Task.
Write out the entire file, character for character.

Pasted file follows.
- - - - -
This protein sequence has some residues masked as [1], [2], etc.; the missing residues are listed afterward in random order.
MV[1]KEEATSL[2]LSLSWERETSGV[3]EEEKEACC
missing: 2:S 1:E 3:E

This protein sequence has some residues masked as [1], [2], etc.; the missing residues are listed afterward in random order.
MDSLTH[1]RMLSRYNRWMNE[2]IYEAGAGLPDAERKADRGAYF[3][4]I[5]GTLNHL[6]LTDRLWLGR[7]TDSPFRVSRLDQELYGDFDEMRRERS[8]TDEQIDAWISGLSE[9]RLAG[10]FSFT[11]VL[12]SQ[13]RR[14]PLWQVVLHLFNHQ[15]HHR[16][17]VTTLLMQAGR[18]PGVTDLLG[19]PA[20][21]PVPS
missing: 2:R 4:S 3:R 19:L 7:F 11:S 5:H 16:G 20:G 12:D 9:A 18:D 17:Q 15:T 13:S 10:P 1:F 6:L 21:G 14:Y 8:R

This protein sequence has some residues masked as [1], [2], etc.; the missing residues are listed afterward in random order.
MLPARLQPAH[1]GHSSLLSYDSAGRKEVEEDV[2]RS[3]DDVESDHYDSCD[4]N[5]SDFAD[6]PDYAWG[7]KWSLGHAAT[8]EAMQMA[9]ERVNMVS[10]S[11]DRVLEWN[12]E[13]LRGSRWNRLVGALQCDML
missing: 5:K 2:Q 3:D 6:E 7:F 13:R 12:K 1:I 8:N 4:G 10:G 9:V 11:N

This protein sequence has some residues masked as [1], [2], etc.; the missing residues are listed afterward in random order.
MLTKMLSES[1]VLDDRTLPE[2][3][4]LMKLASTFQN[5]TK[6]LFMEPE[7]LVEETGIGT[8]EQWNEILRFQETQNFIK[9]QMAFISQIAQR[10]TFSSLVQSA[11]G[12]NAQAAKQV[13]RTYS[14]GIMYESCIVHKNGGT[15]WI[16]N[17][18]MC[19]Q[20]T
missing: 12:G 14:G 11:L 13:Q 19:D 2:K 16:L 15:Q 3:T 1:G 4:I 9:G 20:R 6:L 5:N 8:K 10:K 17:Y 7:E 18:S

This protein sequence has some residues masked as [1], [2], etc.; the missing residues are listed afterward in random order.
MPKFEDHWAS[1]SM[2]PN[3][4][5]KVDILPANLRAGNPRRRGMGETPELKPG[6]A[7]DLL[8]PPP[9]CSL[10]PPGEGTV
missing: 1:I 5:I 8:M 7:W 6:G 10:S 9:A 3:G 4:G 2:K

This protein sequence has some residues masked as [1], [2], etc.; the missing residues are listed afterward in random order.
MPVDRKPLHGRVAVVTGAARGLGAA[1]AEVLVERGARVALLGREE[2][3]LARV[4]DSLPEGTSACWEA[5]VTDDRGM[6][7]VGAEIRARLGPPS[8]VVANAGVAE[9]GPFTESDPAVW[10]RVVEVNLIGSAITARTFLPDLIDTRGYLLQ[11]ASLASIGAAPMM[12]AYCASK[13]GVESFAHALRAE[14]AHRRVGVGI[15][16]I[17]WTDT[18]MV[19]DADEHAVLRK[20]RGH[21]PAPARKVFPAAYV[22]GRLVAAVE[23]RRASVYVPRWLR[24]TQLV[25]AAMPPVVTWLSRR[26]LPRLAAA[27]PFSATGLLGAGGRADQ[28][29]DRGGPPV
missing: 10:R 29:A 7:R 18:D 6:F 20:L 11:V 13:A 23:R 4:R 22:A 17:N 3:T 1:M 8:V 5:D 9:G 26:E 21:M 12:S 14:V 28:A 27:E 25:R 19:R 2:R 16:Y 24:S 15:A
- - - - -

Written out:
This protein sequence has some residues masked as [1], [2], etc.; the missing residues are listed afterward in random order.
MV[1]KEEATSL[2]LSLSWERETSGV[3]EEEKEACC
missing: 2:S 1:E 3:E

This protein sequence has some residues masked as [1], [2], etc.; the missing residues are listed afterward in random order.
MDSLTH[1]RMLSRYNRWMNE[2]IYEAGAGLPDAERKADRGAYF[3][4]I[5]GTLNHL[6]LTDRLWLGR[7]TDSPFRVSRLDQELYGDFDEMRRERS[8]TDEQIDAWISGLSE[9]RLAG[10]FSFT[11]VL[12]SQ[13]RR[14]PLWQVVLHLFNHQ[15]HHR[16][17]VTTLLMQAGR[18]PGVTDLLG[19]PA[20][21]PVPS
missing: 2:R 4:S 3:R 19:L 7:F 11:S 5:H 16:G 20:G 12:D 9:A 18:D 17:Q 15:T 13:S 10:P 1:F 6:L 21:G 14:Y 8:R

This protein sequence has some residues masked as [1], [2], etc.; the missing residues are listed afterward in random order.
MLPARLQPAH[1]GHSSLLSYDSAGRKEVEEDV[2]RS[3]DDVESDHYDSCD[4]N[5]SDFAD[6]PDYAWG[7]KWSLGHAAT[8]EAMQMA[9]ERVNMVS[10]S[11]DRVLEWN[12]E[13]LRGSRWNRLVGALQCDML
missing: 5:K 2:Q 3:D 6:E 7:F 13:R 12:K 1:I 8:N 4:G 10:G 9:V 11:N

This protein sequence has some residues masked as [1], [2], etc.; the missing residues are listed afterward in random order.
MLTKMLSES[1]VLDDRTLPE[2][3][4]LMKLASTFQN[5]TK[6]LFMEPE[7]LVEETGIGT[8]EQWNEILRFQETQNFIK[9]QMAFISQIAQR[10]TFSSLVQSA[11]G[12]NAQAAKQV[13]RTYS[14]GIMYESCIVHKNGGT[15]WI[16]N[17][18]MC[19]Q[20]T
missing: 12:G 14:G 11:L 13:Q 19:D 2:K 16:L 15:Q 3:T 1:G 4:I 9:G 20:R 6:L 5:N 8:K 10:K 17:Y 7:E 18:S

This protein sequence has some residues masked as [1], [2], etc.; the missing residues are listed afterward in random order.
MPKFEDHWAS[1]SM[2]PN[3][4][5]KVDILPANLRAGNPRRRGMGETPELKPG[6]A[7]DLL[8]PPP[9]CSL[10]PPGEGTV
missing: 1:I 5:I 8:M 7:W 6:G 10:S 9:A 3:G 4:G 2:K

This protein sequence has some residues masked as [1], [2], etc.; the missing residues are listed afterward in random order.
MPVDRKPLHGRVAVVTGAARGLGAA[1]AEVLVERGARVALLGREE[2][3]LARV[4]DSLPEGTSACWEA[5]VTDDRGM[6][7]VGAEIRARLGPPS[8]VVANAGVAE[9]GPFTESDPAVW[10]RVVEVNLIGSAITARTFLPDLIDTRGYLLQ[11]ASLASIGAAPMM[12]AYCASK[13]GVESFAHALRAE[14]AHRRVGVGI[15][16]I[17]WTDT[18]MV[19]DADEHAVLRK[20]RGH[21]PAPARKVFPAAYV[22]GRLVAAVE[23]RRASVYVPRWLR[24]TQLV[25]AAMPPVVTWLSRR[26]LPRLAAA[27]PFSATGLLGAGGRADQ[28][29]DRGGPPV
missing: 10:R 29:A 7:R 18:D 6:F 20:L 11:V 13:A 23:R 4:R 22:A 17:N 3:T 1:M 8:V 5:D 9:G 26:E 21:M 12:S 14:V 28:A 27:E 25:R 19:R 2:R 16:Y 24:S 15:A